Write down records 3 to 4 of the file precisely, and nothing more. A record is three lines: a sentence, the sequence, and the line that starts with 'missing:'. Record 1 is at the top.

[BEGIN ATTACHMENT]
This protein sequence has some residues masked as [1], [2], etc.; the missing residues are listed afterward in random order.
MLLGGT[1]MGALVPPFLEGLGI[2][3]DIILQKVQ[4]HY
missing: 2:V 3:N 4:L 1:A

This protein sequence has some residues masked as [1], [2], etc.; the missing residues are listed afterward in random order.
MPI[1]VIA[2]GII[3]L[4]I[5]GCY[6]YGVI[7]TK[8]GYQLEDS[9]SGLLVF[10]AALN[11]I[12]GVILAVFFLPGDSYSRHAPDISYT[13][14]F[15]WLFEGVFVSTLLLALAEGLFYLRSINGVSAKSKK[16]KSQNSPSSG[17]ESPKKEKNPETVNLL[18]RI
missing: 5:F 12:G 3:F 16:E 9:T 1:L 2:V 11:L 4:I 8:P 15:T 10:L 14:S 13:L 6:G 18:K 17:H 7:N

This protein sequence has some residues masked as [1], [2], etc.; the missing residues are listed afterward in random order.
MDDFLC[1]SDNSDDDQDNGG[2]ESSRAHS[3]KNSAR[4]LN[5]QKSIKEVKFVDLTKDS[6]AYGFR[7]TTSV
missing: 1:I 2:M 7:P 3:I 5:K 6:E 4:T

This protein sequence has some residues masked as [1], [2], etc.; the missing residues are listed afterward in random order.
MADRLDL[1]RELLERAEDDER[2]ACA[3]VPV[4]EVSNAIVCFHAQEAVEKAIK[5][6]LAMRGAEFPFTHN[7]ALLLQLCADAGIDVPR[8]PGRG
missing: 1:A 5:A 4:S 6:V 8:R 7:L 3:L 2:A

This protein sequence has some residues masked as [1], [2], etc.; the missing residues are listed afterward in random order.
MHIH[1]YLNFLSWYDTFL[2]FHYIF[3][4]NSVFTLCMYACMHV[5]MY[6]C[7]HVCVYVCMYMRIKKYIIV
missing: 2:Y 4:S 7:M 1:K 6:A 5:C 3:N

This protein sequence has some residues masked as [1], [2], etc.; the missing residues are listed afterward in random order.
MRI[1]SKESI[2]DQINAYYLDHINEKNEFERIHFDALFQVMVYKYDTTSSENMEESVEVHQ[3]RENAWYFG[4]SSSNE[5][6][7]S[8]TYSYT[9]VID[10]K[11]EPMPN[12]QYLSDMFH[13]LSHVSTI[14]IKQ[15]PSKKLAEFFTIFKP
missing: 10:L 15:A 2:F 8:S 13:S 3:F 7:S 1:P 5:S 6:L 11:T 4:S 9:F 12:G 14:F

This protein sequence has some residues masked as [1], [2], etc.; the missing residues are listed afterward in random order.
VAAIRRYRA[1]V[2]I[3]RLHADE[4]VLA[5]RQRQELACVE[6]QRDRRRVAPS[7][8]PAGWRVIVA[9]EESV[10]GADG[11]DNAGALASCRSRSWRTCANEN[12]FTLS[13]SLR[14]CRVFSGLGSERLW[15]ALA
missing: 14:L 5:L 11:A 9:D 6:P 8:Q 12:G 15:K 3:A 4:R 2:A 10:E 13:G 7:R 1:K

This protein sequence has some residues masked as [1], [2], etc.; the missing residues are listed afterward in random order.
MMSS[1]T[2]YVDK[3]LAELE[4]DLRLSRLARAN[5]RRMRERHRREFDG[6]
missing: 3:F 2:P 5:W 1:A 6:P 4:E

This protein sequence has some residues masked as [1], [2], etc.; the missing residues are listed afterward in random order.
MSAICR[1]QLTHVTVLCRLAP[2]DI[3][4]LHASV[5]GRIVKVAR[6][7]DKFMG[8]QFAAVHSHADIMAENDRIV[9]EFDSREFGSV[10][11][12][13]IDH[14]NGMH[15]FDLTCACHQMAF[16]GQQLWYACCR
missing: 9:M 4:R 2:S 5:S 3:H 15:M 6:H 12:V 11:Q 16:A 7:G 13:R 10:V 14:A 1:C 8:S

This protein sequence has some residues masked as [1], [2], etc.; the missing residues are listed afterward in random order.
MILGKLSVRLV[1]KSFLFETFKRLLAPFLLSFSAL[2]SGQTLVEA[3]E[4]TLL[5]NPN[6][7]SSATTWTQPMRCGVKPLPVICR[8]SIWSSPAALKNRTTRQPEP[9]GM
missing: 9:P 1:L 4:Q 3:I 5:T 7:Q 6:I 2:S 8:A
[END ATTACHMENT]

This protein sequence has some residues masked as [1], [2], etc.; the missing residues are listed afterward in random order.
MDDFLC[1]SDNSDDDQDNGG[2]ESSRAHS[3]KNSAR[4]LN[5]QKSIKEVKFVDLTKDS[6]AYGFR[7]TTSV
missing: 1:I 2:M 7:P 3:I 5:K 6:E 4:T

This protein sequence has some residues masked as [1], [2], etc.; the missing residues are listed afterward in random order.
MADRLDL[1]RELLERAEDDER[2]ACA[3]VPV[4]EVSNAIVCFHAQEAVEKAIK[5][6]LAMRGAEFPFTHN[7]ALLLQLCADAGIDVPR[8]PGRG
missing: 1:A 5:A 4:S 6:V 8:R 7:L 3:L 2:A